"What do you mean, sirrah, by coming in at this moment; don't you see I am preparing for the attack on the half-moon? Mr. Lorrequer, I beg your pardon for one moment, this fellow has completely put me out; and besides, I perceive you have eaten the flying artillery, and in fact, my dear sir, I shall be obliged to lay down the position again."

With this praiseworthy interest, the colonel proceeded to arrange the matériel of our dessert in battle array, when the door was suddenly thrown open, and a very handsome girl, in a most becoming demie toilette, sprung into the

room, and either not noticing, or not caring, that a stranger was present, threw herself into the old gentleman's arms, with a degree of empressement exceedingly vexatious for any third and unoccupied party to witness.


'Mary, my dear," said the colonel, completely forgetting Java and Fort Cornelius at once, "you don't perceive I have a gentleman to introduce to you. Mr. Lorrequer, my daughter, Miss Kamworth." Here the young lady courtesied somewhat stiffly, and I bowed reverently; and we all resumed places. I now found out that Miss Kamworth had been spending the preceding four or five days at a friend's in the neighbourhood; and had preferred coming home somewhat unexpectedly, to waiting for her own carriage.

My Confessions, if recorded verbatim from the notes of that four weeks' sojourn, would only increase the already too prolix and uninteresting details of this chapter in my life. I need only say, that without falling in love with Mary Kamworth, I felt prodigiously disposed thereto; she was extremely pretty, had a foot and ankle to swear by, the most silvery-toned voice I almost ever heard, and a certain witchery and archness of manner that by its very tantalising uncertainty continually provoked attention, and by suggesting a difficulty in the road to success, imparted a more than common zest in the pursuit. She was a little, a very little blue, rather a dabbler in the "ologies," than a real disciple. Yet she made collections of minerals, and brown beetles, and cryptogamias, and various other homoeopathic doses of the creation, infinitesimally small in their subdivision; in none of which I felt any interest, save in the excuse they gave for accompanying her in her pony-phaeton. This was, however, a rare pleasure, for every morning, for at least three or four hours, I was obliged to sit opposite the colonel,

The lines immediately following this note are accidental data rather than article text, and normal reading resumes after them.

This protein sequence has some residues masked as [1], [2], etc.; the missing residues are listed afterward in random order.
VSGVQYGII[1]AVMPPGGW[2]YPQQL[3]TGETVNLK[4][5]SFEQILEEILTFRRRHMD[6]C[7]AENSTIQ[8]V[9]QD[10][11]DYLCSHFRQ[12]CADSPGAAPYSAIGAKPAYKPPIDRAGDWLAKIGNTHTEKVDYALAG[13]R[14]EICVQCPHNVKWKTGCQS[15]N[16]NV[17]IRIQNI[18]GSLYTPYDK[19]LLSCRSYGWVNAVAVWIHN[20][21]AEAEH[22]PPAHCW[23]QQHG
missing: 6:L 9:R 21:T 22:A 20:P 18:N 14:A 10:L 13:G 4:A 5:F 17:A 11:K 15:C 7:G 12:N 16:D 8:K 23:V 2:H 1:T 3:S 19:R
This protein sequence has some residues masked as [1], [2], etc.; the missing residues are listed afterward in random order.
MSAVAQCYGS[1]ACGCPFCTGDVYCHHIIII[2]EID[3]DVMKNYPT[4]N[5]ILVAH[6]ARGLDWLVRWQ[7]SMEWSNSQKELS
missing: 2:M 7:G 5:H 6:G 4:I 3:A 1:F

« 上一页继续 »